Country Club Coup d’état
Harold crushes the Cialis, cuts it into six lines on his monthly retirement community newsletter, and snorts them with a rolled-up two-dollar bill. Harold used to be the president of Camelback Mountain Village, but last week he was voted out of office because of Alzheimer’s. Impeached by four votes, Harold knows which table in the dining hall they came from: the redheaded widows who suck celery slices from their Bloody Marys till the stalks disappear.
Since the takeover Harold has remained in his apartment doing floor exercises, drinking vodka tonics, spoiling his sore bones with Oxycontin and his muscles with the massage chair. The police took away his Benzes after a string of accidents. He was cleared of all culpability for the wrecks, but the court revoked his license because of poor vision.
Harold does not have Alzheimer’s. He never forgets anything. He remembers the names of all the dead presidents. He knows the lyrics to all his granddaughter’s favorite hip-hop songs.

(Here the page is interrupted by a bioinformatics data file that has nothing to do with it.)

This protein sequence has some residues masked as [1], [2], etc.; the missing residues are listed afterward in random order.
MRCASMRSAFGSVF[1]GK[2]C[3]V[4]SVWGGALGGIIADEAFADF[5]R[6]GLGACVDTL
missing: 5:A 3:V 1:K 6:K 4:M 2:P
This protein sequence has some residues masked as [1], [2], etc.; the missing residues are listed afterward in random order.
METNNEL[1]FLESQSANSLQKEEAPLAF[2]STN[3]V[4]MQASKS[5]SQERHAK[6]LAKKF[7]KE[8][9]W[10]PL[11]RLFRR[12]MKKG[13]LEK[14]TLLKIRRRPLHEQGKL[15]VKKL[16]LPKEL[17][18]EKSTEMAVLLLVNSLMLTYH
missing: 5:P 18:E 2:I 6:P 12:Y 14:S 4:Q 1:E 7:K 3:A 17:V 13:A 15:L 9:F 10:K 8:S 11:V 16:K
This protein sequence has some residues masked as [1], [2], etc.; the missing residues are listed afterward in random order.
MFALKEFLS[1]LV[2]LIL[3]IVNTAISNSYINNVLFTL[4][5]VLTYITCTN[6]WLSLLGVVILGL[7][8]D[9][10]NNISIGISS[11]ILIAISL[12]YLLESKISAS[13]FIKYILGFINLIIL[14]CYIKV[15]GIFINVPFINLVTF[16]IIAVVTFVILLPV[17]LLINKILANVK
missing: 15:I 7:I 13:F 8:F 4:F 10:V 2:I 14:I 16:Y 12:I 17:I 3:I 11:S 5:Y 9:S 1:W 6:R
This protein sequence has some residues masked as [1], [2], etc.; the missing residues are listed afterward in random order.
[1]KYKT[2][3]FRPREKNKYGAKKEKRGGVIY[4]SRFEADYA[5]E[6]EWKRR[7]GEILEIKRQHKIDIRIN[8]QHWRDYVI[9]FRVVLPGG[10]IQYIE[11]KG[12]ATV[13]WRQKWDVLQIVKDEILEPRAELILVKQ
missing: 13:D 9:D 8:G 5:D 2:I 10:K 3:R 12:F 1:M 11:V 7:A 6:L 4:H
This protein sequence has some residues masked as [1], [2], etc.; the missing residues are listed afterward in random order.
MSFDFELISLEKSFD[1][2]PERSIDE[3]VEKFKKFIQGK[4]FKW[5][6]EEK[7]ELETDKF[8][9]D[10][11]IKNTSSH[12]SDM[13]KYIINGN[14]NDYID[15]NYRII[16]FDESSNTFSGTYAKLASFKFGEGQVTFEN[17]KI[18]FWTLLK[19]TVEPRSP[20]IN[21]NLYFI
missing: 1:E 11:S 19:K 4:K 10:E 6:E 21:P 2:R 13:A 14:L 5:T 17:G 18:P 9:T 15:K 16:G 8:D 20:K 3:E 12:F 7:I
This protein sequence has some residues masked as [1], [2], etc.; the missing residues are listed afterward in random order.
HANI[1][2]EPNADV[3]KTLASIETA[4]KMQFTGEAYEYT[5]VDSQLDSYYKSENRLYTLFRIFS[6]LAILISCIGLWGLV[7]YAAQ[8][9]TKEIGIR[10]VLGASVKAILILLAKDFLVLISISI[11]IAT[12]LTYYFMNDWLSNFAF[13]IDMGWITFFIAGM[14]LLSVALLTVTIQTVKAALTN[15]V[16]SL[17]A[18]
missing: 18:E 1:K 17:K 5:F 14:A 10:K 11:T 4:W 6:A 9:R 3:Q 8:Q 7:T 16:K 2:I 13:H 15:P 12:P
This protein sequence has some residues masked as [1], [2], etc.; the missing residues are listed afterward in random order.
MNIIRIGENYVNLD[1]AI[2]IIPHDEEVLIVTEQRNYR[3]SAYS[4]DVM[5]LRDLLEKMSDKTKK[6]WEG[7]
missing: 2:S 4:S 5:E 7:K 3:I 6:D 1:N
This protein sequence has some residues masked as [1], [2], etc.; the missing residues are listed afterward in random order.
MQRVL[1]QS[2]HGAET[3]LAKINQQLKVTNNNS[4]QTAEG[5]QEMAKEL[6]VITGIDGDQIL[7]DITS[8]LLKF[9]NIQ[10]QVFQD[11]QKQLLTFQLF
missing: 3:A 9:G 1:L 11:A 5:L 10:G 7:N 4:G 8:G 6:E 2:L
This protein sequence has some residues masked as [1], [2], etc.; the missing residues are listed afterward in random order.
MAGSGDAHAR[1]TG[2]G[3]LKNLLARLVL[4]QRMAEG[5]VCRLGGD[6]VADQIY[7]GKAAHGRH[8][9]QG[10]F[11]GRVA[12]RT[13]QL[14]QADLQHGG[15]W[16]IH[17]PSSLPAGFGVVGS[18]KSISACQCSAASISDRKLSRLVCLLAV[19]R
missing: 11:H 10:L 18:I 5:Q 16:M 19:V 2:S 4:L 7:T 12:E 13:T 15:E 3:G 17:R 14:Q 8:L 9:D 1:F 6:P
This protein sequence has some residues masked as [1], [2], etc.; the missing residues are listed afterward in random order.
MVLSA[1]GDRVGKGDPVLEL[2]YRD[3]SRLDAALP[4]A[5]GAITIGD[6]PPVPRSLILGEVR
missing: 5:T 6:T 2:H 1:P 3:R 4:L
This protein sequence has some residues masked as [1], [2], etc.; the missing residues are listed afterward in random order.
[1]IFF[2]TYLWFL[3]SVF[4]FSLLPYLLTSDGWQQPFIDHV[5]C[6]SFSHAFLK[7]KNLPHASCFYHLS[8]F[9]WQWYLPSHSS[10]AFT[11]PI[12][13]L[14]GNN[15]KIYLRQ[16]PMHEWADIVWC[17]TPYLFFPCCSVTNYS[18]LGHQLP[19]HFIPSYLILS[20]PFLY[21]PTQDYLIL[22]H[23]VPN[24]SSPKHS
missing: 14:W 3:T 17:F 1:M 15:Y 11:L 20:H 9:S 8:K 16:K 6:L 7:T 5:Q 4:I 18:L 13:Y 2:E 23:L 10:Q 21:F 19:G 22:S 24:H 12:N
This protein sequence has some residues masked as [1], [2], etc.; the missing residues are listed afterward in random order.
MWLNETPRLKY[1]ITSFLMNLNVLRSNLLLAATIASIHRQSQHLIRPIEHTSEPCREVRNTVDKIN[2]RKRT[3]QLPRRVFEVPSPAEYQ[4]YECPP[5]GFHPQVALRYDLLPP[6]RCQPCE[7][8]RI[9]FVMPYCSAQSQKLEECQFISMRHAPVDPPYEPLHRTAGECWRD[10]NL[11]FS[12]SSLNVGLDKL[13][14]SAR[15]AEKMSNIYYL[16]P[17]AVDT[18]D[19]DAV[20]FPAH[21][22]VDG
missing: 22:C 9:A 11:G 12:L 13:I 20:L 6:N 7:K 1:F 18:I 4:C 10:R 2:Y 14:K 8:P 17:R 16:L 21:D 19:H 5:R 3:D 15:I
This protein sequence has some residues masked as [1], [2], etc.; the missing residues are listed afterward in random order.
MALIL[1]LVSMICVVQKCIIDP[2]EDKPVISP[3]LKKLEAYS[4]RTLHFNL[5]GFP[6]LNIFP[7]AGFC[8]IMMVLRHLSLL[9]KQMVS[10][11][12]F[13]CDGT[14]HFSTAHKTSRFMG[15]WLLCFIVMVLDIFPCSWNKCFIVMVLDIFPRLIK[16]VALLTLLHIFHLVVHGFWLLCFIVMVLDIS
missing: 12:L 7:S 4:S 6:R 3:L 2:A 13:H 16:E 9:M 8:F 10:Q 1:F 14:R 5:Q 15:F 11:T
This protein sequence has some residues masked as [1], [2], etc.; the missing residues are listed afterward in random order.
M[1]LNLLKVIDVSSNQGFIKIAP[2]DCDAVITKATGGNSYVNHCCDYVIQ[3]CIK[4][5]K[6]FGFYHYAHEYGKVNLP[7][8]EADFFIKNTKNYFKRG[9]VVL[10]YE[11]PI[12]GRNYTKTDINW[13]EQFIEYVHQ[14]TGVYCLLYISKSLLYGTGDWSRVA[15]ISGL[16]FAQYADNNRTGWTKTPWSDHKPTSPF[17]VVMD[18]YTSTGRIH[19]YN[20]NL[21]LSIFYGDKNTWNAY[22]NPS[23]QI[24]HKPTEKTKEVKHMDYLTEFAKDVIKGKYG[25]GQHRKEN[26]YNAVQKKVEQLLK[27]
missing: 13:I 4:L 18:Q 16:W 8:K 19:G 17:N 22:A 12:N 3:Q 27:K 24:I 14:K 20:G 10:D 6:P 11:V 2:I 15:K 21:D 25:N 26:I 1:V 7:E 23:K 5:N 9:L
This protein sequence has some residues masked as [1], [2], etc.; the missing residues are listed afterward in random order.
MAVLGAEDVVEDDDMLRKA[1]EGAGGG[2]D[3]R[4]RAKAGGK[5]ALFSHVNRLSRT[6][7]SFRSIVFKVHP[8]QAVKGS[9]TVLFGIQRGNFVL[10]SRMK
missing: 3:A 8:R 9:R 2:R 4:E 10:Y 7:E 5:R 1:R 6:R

Harold picks up his driver and meets the women at the eighteen-hole putting course. The foursome does not notice as Harold tees up his balls by the swimming pool, taking practice swings with his Big Bertha. The assassination attempt underway, Harold aims each Titleist at her skull. Harold has won twelve club championships. His accuracy is solid. All the retirees screaming from their balconies, everyone acknowledges that Harold is skilled.
The president is struck in her temple, collapses into the eighth hole, jarring the flagstick with her forehead. Harold snatches the keys from her back pocket and races off in the president’s Mercedes. Harold never returns to Camelback Mountain Village. He doesn’t check into a hospital. He never stops running.